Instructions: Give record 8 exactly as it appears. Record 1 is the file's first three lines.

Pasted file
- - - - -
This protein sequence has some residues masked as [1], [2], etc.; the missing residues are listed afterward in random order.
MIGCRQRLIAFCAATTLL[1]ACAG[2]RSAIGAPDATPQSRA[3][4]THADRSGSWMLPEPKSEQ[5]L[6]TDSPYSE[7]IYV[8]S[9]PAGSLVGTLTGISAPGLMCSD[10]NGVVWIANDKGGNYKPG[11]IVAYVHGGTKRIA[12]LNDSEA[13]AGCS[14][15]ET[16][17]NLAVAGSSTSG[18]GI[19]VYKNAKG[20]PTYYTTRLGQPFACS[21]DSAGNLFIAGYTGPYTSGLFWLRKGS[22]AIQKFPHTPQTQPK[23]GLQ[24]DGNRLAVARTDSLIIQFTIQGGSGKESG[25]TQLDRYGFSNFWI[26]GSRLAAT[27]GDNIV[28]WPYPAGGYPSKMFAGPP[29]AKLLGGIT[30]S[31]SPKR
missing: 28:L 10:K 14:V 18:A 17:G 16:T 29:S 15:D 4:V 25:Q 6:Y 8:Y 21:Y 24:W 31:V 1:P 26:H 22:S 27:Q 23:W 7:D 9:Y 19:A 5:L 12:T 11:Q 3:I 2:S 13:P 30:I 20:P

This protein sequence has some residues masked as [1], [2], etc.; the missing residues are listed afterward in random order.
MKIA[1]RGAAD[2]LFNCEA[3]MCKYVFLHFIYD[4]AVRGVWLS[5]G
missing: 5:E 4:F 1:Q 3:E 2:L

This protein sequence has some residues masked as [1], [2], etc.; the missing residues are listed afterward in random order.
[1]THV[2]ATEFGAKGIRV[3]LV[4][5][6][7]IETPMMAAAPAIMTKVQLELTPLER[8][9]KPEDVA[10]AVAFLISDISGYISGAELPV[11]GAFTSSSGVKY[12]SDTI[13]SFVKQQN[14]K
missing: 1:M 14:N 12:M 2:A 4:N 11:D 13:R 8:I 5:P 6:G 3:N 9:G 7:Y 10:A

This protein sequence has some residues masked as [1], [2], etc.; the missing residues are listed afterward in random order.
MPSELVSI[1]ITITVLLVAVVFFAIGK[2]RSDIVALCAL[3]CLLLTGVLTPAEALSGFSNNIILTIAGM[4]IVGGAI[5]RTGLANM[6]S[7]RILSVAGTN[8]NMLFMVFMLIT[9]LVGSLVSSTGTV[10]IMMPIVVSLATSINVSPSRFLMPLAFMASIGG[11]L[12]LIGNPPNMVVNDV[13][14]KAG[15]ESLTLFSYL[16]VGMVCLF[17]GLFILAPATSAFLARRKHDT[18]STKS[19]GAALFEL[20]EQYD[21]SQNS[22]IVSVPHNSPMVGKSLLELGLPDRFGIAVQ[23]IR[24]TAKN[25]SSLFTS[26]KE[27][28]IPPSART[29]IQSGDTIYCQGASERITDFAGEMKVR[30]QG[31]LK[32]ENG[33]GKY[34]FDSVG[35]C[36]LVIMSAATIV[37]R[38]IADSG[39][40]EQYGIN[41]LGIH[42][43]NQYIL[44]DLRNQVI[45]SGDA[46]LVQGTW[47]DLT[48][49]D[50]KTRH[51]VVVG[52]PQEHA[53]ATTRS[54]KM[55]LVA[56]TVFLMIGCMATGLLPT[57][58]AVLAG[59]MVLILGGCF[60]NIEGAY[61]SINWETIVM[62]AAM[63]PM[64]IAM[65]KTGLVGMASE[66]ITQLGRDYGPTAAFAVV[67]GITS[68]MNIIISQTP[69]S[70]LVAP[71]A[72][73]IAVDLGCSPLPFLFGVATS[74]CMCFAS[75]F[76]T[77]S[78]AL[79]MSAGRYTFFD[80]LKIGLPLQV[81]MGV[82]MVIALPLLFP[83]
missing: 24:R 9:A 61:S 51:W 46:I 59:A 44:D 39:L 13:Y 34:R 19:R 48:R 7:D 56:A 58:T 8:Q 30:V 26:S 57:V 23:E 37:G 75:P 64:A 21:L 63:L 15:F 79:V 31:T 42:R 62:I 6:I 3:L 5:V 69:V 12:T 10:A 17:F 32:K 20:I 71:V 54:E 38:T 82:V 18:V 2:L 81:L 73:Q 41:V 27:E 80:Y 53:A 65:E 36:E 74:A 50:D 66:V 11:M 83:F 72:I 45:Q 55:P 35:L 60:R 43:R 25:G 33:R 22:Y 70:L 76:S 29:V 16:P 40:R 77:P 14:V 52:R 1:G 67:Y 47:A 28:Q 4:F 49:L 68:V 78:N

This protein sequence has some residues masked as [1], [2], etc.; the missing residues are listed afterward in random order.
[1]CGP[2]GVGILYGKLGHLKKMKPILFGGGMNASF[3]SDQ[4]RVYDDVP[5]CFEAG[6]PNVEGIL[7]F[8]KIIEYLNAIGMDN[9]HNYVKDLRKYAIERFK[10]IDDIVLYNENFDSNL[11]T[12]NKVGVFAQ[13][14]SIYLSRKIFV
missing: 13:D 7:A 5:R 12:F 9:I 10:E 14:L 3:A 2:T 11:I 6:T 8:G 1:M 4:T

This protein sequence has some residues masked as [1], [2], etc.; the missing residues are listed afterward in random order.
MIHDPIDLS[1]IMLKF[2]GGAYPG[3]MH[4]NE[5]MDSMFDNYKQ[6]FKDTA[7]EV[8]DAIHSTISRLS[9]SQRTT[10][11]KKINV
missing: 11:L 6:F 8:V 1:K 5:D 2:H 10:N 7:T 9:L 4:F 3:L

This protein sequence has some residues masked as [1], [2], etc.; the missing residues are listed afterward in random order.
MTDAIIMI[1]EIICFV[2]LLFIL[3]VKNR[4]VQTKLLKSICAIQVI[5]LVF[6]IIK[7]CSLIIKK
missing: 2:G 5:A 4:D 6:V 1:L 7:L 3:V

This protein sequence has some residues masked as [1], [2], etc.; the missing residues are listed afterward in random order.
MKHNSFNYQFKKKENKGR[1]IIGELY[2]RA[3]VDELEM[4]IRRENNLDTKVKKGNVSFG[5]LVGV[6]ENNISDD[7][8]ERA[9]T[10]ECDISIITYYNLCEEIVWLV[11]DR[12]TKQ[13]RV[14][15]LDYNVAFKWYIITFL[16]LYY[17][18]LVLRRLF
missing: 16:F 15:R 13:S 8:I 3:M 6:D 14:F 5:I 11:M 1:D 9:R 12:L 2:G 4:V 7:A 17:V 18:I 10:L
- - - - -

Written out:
This protein sequence has some residues masked as [1], [2], etc.; the missing residues are listed afterward in random order.
MKHNSFNYQFKKKENKGR[1]IIGELY[2]RA[3]VDELEM[4]IRRENNLDTKVKKGNVSFG[5]LVGV[6]ENNISDD[7][8]ERA[9]T[10]ECDISIITYYNLCEEIVWLV[11]DR[12]TKQ[13]RV[14][15]LDYNVAFKWYIITFL[16]LYY[17][18]LVLRRLF
missing: 16:F 15:R 13:S 8:I 3:M 6:D 14:F 5:I 11:M 1:D 9:R 12:L 2:G 4:V 7:A 17:V 18:I 10:L